Movie Review: Haywire
Last year “Drive” showed the great divide between the film critics and general audience. The critics gave rave reviews while it didn’t receive much love from the audience. This year we have “Haywire.”
Gina Carano may be more of a female Jason Bourne than James Bond, but this is not a ‘Bourne’ movie. It doesn’t have the fast-paced and grittiness. I love the ‘Bourne’ series, whereas “Haywire,” I like it enough.
Stephen Soderberg assembled a team of well-known actors with starpower (Michael Douglas, Antonio Banderas, Ewan McGregor, Michael Fassbender, Channing Tatum) surrounding Carano, a newcomer to acting and a martial arts fighter (Muay Thai) in real life. Carano is ‘Mallory,’ a former Marine, black ops private contractor, whose company is hired by the U.S. government to undertake off-the-grid missions around the world.
After a mission in Barcelona rescuing a Chinese journalist, Mallory finds herself set up by her former employer as a spy gone rogue and pursued from all angles. The mystery here is that it’s a successful job. The pursuits take the team to Dublin, Washington DC, San Diego, New Mexico and Old Mexico.
Carano looks natural for a first-timer and this is the ideal vehicle for her. Her scenes do not require in-depth acting and she’s at her best during the physical ones. She brings certain credibility to the fighting scenes. Her running, leaping, kicking, punching, choking, shooting look real. She goes toe-to-toe with the guys and really does look like she’s capable of doing these things. The fact that she also falls and doesn’t spring back up adds a sense of realism. No special effects, just old-fashioned, hard and brutal hand-to-hand combat shot in close range. Strong, sexy, street-smart, Carano has the realistic build and the look of a bona fide action star.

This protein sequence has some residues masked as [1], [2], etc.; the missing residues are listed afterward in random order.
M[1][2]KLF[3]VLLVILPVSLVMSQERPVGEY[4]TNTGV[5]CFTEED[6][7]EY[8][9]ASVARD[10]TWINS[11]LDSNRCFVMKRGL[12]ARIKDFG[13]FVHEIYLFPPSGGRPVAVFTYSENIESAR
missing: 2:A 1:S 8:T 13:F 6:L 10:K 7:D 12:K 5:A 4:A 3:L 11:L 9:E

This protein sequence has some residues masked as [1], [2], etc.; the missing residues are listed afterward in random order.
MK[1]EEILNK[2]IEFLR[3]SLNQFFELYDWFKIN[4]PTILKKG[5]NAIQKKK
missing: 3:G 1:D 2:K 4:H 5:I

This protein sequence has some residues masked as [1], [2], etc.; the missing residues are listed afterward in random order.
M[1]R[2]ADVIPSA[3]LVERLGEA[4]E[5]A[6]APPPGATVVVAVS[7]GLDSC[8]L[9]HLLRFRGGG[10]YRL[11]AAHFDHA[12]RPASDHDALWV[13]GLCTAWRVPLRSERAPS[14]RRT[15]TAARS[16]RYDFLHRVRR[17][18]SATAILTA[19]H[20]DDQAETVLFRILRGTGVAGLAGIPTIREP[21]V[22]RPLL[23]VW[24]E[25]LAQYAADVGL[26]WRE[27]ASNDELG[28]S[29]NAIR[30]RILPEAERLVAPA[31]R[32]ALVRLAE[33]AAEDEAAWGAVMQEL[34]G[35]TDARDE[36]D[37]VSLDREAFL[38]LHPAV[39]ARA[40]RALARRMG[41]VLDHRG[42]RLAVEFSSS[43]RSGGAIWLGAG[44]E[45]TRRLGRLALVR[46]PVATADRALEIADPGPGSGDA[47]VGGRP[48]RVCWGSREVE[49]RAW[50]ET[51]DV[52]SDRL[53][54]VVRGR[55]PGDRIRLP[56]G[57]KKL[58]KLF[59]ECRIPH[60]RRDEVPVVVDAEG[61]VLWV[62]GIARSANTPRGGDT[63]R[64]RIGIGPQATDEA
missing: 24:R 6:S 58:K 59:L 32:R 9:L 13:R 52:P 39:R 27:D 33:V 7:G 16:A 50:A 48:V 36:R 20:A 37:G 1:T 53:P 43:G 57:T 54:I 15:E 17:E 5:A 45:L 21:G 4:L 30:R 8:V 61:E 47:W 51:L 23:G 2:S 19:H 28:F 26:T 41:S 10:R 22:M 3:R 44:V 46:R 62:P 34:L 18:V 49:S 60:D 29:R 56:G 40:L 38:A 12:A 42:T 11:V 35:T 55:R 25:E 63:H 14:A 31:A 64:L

Whether or not you’d enjoy “Haywire” would depend on your expectations. The layered conspiracy, betrayal and double-crossing are revealed in the end. But it feels longer to get to this point than it should. Instead of a speedy action movie, it’s slow and steady with stylistic direction, and sometimes silent with the soundtrack blaring in the background. The latter reminds me with a killer hit last year, “Hanna,” although “Hanna” has a much cooler soundtrack.
If you’re expecting a ‘fast and furious’ action flick, you won’t find it here. If you’re expecting a high-tech super-spy movie, you won’t find it here either. If you’re familiar with Soderberg’s style and allow your patience to be tested, there’s a payoff in the end. While there’s a pre-ending scene that seems to come out of nowhere (a connecting scene or two might have ended up on the cutting floor), it fades to black with a great ‘gotcha’ scene.
Copyright (c) 2012. Nathalia Aryani.
Nathalia Aryani is a business manager, foreign language translator, lifestyle/travel writer and film columnist. She can be reached at firstname.lastname@example.org. Nathalia owns a movies blog, The MovieMaven (http://themoviemaven.posterous.com). Twitter: http://twitter.com/the_moviemaven